2 Replies Latest reply on Oct 21, 2021 5:29 AM by Wynne Dough

    Seeking personnel information of New Inlet Life Saving Service Station

    Wynne Dough Newbie

      Greetings. I'm a rank newbie seeking payroll records, logs, inspection reports, or other documents that might identify who served at U.S. Life Saving Service Station New Inlet, N.C. (Hatteras Island), in the years 1894 to 1897. Although this is an end in itself, my present purpose is identifying personnel shown in an undated photograph tentatively identified as the New Inlet crew. The photograph seems to show an integrated crew. Although several integrated crews existed in North Carolina and Virginia in the 1870s, the USLSS reportedly abolished those remaining on the Outer Banks of North Carolina in 1880, when it created a single all-black unit by transferring all the black surfmen to Pea Island to serve under a newly appointed black keeper. Preliminary investigation suggests that this photograph could not have been taken before 1894, however. Another photograph that has turned up seems to show the same crew in a formal pose at a station of a kind built only in the mid–late 1890s. The original structure at New Inlet was built in 1882, and the annual reports do not mention a replacement until 1908. The spotty payroll records available locally start in December 1897. All the men named therein seem to have been white. All this suggests any of several conclusions, including (1) New Inlet had a integrated crew in a period when none is believed to have existed on the Banks. (2) The second photograph shows the New Inlet crew at a New Inlet Station omitted from the annual reports. (3) The second photograph shows the New Inlet crew at another station. (4) The photographs have nothing to do with New Inlet, but may nonetheless show a forgotten integrated crew. (5) The photographs do not show an integrated crew.


      It probably behooves me to continue comparing station records with the 1900 census. The USLSS personnel records in College Park seem to start in 1898. The Atlanta branch reportedly has nearly 5 linear feet of undigitized logbooks (1883–1916). District realignments after the Coast Guard formed in 1915 may have bundled some older North Carolina material with like items from Virginia housed nowadays in Philadelphia. Alas, all three branches are closed. Any thoughts on how, when, or whether to proceed?

        • Re: Seeking personnel information of New Inlet Life Saving Service Station
          Rachael Salyer Ranger

          Dear Wynne Dough,


          Thank you for posting your request on History Hub!


          We searched the National Archives Catalog and located the series Logbooks, 1883-1916 for the Life Saving Station at New Inlet, North Carolina in the Records of the U.S. Coast Guard (Record Group 26) that may contain some relevant information. The series Correspondence, 1881-1923 in Record Group 26 includes some information about North Carolina and personnel as well. These records have not been digitized. Please contact the National Archives at Atlanta (RE-AT) at atlanta.archives@nara.gov for access to and information about these and similar records.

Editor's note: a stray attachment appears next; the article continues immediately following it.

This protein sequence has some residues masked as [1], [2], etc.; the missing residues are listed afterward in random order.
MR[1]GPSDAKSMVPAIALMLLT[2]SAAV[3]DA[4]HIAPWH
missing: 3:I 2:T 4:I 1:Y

Next, we located the series Photographic Exhibits Related to Agency History and Events in Record Group 26 that includes photographs from the late 19th century that might be of interest to you. These records have not been digitized. Please contact the National Archives at College Park - Still Pictures (RDSS) at stillpix@nara.gov for assistance with these records.


          Plus, we located the series Station History Files in Record Group 26 that contains some records from the late 19th Century which may include records related to New Inlet. You may contact the National Archives at Washington, D.C. - Textual Reference (RDT1) at archives1reference@nara.gov for more information about these records.


          Due to the COVID-19 pandemic and pursuant to guidance received from the Office of Management and Budget (OMB), NARA has adjusted its normal operations to balance the need of completing its mission-critical work while also adhering to the recommended social distancing for the safety of NARA staff. As a result of this re-prioritization of activities, you may experience a delay in receiving an initial acknowledgement as well as a substantive response to your reference request from RE-AT, RDSS, and RDT1.


          As a public health precaution due to COVID-19, all National Archives research rooms nationwide, including those at Presidential Libraries, are closed to the public until further notice. Please check NARA’s web page about COVID-19 updates and the websites for the National Archives at Atlanta, the National Archives at College Park, Maryland , and National Archives in Washington, DC  for the latest information. We apologize for this inconvenience and appreciate your understanding and patience.


          We located some additional information about Station Cape Hatteras, North Carolina on the website for the Office of the Historian of the U.S. Coast Guard, and the National Park Service website for The US Life-Saving Service - Cape Hatteras National Seashore has some information about New Inlet. We suggest that you contact these organizations directly for further assistance.


          We hope this information is helpful. Best of luck with your research!